Date of Award


Document Type


Degree Name

Doctor of Philosophy (PhD)


Computer Engineering and Sciences

First Advisor

Marco M. Carvalho

Second Advisor

Adrian Peter

Third Advisor

William H. Allen

Fourth Advisor

Philip J. Bernhard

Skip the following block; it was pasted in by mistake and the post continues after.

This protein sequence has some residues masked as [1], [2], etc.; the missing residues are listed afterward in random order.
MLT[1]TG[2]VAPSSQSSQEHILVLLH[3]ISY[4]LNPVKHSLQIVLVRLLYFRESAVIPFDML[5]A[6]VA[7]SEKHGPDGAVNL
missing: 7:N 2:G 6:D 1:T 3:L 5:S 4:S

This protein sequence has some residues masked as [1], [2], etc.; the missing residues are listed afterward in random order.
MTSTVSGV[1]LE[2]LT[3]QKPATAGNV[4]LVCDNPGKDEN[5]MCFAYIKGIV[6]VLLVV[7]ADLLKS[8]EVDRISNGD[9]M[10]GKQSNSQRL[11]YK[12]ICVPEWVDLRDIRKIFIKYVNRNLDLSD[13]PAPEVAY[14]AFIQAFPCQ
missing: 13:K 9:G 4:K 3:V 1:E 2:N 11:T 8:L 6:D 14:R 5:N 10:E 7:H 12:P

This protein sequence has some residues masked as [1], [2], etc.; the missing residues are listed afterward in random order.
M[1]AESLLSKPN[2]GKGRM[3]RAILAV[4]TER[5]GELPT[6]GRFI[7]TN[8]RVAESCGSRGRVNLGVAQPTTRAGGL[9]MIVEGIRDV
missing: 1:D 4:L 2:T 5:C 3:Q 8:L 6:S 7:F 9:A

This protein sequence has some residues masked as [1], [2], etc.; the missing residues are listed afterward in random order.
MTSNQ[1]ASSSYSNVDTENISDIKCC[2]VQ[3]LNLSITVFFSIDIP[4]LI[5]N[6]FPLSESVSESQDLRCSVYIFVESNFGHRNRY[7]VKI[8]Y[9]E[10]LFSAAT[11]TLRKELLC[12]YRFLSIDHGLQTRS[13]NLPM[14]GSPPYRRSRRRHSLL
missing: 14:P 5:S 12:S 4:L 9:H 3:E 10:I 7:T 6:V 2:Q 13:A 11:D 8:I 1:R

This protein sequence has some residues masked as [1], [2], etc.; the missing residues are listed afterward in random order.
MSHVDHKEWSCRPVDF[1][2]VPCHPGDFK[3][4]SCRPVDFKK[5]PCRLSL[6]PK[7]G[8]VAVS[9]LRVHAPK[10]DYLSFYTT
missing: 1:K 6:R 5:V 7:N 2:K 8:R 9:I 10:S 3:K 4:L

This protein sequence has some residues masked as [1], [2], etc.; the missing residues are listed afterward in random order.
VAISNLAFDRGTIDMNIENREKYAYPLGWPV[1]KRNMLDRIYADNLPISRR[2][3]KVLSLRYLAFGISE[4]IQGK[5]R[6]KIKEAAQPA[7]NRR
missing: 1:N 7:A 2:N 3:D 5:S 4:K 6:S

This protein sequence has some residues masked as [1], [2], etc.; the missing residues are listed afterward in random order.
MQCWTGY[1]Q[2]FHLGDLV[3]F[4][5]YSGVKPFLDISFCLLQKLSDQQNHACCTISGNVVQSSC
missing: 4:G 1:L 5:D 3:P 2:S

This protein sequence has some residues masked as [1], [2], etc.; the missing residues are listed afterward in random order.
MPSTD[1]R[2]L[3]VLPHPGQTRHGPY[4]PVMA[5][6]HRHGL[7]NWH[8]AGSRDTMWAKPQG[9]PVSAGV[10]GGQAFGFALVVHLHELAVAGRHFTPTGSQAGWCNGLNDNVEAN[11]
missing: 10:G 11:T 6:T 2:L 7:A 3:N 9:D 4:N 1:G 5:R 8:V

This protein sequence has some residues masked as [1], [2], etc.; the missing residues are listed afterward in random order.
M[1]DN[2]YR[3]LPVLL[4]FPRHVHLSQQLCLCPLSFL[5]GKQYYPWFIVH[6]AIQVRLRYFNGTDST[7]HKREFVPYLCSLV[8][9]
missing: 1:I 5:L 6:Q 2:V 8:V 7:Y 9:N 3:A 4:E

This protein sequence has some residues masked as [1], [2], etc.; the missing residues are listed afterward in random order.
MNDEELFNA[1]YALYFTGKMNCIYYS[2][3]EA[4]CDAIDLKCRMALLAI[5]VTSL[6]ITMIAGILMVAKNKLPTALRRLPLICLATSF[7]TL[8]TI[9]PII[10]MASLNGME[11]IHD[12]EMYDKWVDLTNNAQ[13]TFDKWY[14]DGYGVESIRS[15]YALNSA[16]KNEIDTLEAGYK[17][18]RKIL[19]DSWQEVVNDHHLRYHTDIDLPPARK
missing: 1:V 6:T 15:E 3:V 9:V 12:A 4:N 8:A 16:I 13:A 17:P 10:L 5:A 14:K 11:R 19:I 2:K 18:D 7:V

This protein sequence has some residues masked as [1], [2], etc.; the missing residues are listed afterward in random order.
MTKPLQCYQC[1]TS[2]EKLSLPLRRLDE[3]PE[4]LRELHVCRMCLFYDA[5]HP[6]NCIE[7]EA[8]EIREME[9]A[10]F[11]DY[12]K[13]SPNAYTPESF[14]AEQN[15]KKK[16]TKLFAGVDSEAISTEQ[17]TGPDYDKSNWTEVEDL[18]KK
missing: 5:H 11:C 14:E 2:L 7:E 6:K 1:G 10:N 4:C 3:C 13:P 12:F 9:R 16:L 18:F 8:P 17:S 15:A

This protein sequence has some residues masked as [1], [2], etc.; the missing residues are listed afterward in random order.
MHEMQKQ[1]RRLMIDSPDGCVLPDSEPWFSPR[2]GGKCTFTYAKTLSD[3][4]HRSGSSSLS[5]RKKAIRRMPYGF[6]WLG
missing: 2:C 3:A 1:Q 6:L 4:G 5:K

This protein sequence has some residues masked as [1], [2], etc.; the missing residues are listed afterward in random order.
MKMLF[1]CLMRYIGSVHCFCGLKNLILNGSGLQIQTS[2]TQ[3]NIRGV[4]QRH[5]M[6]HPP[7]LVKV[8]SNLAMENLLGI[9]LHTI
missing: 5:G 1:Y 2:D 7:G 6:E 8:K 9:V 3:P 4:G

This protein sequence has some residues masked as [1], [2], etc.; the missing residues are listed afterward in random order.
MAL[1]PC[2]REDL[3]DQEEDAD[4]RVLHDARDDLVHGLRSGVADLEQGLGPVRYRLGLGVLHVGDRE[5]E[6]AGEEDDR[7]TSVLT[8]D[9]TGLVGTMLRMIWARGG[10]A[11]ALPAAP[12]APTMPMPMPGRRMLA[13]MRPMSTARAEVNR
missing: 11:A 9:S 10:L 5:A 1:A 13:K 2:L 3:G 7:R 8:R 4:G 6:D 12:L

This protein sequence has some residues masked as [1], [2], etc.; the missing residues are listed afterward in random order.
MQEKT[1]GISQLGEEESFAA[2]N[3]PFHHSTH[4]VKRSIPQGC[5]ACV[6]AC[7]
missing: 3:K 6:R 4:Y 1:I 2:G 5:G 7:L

From social to biological networks, prior research in complex networks have demonstrated the importance of the frequency and distribution of different types of motifs to important network functions and properties. A network motif (or graphlet) is defined as a small connected sub-pattern which is over-represented in a network. Network motifs have been widely applied in a wide range of applications, namely biological, social, and technical networks. The counting of the network motif involves expensive enumeration of graph sub-patterns along with the detection of graph isomorphism. In general, network motif detection algorithms are computationally expensive and often designed to operate over static networks, which is infeasible for dynamic network structures. While significant work has been conducted to improve the efficiency of motif enumeration algorithms for complex networks, it is generally accepted that for most applications where dynamic net-work structure is important, the use of such algorithms is very limited and often impractical. In this dissertation, we emphasize on providing an exact count of a selected set of motifs in dynamic networks. We propose, develop, and demonstrate an efficient and robust algorithmic approach to achieve fast enumeration of motif distribution based on localized changes in network structure. The proposed technique will enable the tracking of motif distributions in large scale dynamic networks. We show how our algorithm can quickly update the frequency of different network motifs in dynamic networks. Starting from an initial frequency of network motif types, the proposed algorithmic approach monitors local network changes. Then, it efficiently updates the motif distribution at run-time without requiring the re-evaluation of the complete network, thereby avoiding redundant searches. The experimental results show that our approach is successful in reducing the computational time by eliminating the overlapped sub-patterns. Run-time monitoring of network motif distributions is very important in numerous practical domains where large networks are subject to localized changes.